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Treating Anxiety

George Abitante
I noticed while trying to think of a topic for this week's article that I often write about anxiety in terms of the individual experiencing it. I'll sometimes bring up things like helping someone else with anxiety, but I rarely discuss how to ask for help when you feel anxious yourself. I may have avoided this topic in part because I believe there is a fine line between asking for help and using others as a way to reduce anxiety. I think a lot of what makes our coping skills and tools useful for anxiety is the manner in which they're applied, and this holds true for how we ask others for help as well. There are times when asking for support from a close friend or family member can be a fantastic means of coping with anxiety, and I believe it's important to use our social supports in those cases. But there are also ways we can ask for help that perpetuates anxiety instead of helping us cope with it. Today I wanted to talk through my thoughts on how we can ask for help when anxious in a healthy, productive way that does not exacerbate anxiety in the long term. 
Rizza Bermio-Gonzalez
It's that time of year again. It's the holiday season, and the anxiety that goes with it is here too. Even though the holidays look a little different this year due to COVID-19, anxiety is still something that you may experience. I know I do.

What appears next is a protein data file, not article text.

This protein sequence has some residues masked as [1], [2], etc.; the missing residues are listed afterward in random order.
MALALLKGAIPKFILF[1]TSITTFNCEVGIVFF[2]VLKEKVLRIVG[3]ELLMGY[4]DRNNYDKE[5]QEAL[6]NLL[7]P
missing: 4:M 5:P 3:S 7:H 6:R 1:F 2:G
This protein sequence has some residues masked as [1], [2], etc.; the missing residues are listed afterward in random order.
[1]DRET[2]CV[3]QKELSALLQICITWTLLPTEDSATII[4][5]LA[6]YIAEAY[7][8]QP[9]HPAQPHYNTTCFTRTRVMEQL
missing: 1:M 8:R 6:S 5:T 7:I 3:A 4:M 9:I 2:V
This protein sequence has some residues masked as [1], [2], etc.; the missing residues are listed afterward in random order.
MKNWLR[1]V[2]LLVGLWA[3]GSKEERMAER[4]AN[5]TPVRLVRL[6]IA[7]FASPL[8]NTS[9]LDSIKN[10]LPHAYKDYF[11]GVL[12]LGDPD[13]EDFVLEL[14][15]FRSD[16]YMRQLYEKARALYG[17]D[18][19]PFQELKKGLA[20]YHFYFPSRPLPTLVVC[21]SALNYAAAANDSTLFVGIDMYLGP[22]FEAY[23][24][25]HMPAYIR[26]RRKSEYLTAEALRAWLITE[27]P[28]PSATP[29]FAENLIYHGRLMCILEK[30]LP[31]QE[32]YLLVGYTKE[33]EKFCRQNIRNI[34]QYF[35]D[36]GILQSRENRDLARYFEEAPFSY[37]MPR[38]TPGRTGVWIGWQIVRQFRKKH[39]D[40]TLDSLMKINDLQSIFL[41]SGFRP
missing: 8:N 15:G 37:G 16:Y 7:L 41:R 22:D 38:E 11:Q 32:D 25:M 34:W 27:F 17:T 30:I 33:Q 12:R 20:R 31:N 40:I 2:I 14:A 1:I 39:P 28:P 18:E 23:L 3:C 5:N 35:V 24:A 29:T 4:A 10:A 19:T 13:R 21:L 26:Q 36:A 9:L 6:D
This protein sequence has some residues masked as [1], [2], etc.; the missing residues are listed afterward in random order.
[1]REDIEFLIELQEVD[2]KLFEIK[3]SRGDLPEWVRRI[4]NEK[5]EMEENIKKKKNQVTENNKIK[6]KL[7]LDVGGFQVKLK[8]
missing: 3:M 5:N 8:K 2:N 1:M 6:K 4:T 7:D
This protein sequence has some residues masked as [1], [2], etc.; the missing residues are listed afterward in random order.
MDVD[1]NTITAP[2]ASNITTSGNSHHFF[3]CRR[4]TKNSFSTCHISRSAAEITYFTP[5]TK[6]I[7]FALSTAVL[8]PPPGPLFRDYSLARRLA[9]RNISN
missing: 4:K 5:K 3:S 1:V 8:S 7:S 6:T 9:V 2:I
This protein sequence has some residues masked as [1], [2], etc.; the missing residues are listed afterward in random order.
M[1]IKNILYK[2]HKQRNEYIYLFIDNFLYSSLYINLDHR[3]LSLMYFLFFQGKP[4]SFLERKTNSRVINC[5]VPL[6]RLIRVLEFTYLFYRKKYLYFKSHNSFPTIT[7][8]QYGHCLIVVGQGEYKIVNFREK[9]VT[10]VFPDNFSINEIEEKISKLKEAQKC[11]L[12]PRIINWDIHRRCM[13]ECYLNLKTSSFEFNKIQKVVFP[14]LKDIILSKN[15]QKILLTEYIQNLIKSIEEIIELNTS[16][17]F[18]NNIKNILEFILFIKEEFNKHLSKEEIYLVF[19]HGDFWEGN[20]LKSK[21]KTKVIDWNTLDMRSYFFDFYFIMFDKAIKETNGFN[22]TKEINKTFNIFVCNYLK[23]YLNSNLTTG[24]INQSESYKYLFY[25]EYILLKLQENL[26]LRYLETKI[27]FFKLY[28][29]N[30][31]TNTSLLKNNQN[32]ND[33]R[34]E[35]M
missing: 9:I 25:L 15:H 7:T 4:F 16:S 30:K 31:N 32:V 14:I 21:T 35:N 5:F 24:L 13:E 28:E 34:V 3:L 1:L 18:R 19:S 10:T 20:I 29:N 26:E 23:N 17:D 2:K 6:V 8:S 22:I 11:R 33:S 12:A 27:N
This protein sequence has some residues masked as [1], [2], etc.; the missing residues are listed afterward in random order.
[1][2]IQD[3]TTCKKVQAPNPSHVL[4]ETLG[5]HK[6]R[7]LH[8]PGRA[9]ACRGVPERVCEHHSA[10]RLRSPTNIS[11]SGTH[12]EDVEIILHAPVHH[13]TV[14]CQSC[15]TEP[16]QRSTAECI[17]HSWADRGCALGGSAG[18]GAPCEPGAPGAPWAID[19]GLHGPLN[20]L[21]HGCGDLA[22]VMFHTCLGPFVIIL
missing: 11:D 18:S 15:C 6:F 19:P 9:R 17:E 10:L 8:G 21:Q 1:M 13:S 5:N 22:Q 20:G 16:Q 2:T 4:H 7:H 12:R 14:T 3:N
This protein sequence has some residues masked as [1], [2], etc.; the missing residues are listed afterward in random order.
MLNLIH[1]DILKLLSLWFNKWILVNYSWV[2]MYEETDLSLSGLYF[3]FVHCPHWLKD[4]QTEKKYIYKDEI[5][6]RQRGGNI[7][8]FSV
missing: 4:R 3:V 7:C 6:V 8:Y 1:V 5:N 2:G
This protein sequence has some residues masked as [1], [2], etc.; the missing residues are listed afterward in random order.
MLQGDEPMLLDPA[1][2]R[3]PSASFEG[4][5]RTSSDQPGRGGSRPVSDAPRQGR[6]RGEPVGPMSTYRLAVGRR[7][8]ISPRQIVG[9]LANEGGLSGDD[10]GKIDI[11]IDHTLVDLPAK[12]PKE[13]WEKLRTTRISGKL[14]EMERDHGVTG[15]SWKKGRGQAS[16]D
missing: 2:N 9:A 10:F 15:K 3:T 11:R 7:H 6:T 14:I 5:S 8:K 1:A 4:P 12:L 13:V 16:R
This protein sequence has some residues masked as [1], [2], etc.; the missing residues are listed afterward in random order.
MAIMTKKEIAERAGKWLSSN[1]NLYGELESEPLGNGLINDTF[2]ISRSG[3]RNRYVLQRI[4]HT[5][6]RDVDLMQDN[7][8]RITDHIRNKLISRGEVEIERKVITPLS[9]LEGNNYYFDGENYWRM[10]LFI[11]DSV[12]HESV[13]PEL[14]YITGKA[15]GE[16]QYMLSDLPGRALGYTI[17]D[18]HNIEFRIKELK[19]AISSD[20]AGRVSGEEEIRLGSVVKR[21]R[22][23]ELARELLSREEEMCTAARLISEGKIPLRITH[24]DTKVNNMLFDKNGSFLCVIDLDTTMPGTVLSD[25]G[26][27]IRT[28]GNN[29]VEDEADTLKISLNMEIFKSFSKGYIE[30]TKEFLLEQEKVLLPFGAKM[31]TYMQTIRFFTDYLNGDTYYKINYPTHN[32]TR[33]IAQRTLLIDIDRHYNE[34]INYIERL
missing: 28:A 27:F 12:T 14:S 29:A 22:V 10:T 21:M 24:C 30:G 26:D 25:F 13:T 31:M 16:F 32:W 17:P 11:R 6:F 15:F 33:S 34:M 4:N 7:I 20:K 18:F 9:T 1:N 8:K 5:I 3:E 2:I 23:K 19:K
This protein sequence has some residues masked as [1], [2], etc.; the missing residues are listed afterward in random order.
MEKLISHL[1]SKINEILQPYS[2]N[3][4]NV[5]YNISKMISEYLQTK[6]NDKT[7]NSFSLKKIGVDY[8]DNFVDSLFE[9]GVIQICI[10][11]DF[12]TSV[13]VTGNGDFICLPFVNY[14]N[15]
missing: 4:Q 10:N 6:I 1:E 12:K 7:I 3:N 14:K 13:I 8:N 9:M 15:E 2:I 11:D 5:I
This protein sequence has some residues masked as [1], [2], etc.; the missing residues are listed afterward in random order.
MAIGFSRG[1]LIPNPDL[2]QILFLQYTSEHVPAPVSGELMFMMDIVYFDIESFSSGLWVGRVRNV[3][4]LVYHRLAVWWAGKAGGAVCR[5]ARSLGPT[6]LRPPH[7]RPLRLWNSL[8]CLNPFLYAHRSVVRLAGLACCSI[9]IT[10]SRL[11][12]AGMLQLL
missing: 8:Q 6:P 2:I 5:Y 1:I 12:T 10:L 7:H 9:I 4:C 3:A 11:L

George Abitante
Why would you think like a scientist to reduce anxiety, and what does mindfulness have to do with it? I've noticed something over the past several weeks, and I want you to know how thinking like a scientist can greatly reduce the anxiety you feel.
Rizza Bermio-Gonzalez
When dealing with social anxiety, I have often seen it associated with shyness or introversion. However, I do think there is a fundamental difference, primarily at the root of the anxiety.
Rizza Bermio-Gonzalez
It's hard to stay motivated when you are experiencing anxiety. I have goals that I continuously set for myself, but when I'm anxious, it's hard to stay productive and driven to work towards those goals.
George Abitante
I love getting time to myself in nature because it soothes my anxiety. Whether it's going for a hike, bike ride, or even driving through a forest, finding time in a natural setting away from more populated areas is very soothing and enjoyable for me.
Rizza Bermio-Gonzalez
I have found that one of the most difficult aspects of dealing with chronic anxiety is coping with panic attacks. Even though I've learned how to lessen the effects of panic attacks over time, I can still be unexpectedly blindsided by one.
George Abitante
If I told you that the two simple words "both . . . and" could help you reduce your anxiety, would you try to use them? It may sound too good to be true, but over the past week, I've been thinking about how valuable these two words can be for producing a meaningful shift in how we think about anxiety.
Rizza Bermio-Gonzalez
How are you doing with anxiety in this "new normal?" It's been several months now since COVID-19 began greatly impacting our world and increasing anxiety for so many. There have been so many changes in everyone's lives. Regardless of your situation, every person has been impacted by COVID-19 in some way.
Rizza Bermio-Gonzalez
Lately, I have been thinking about what it looks like when someone experiences mostly invisible illnesses, like anxiety and depression, and feels suicidal. Depression and anxiety are not always visible. People have expressed to me their surprise that I have dealt with chronic anxiety for a long time. But it's true, and I guess at some point I became really good at always acting like everything was fine. (Note: this post contains a trigger warning.)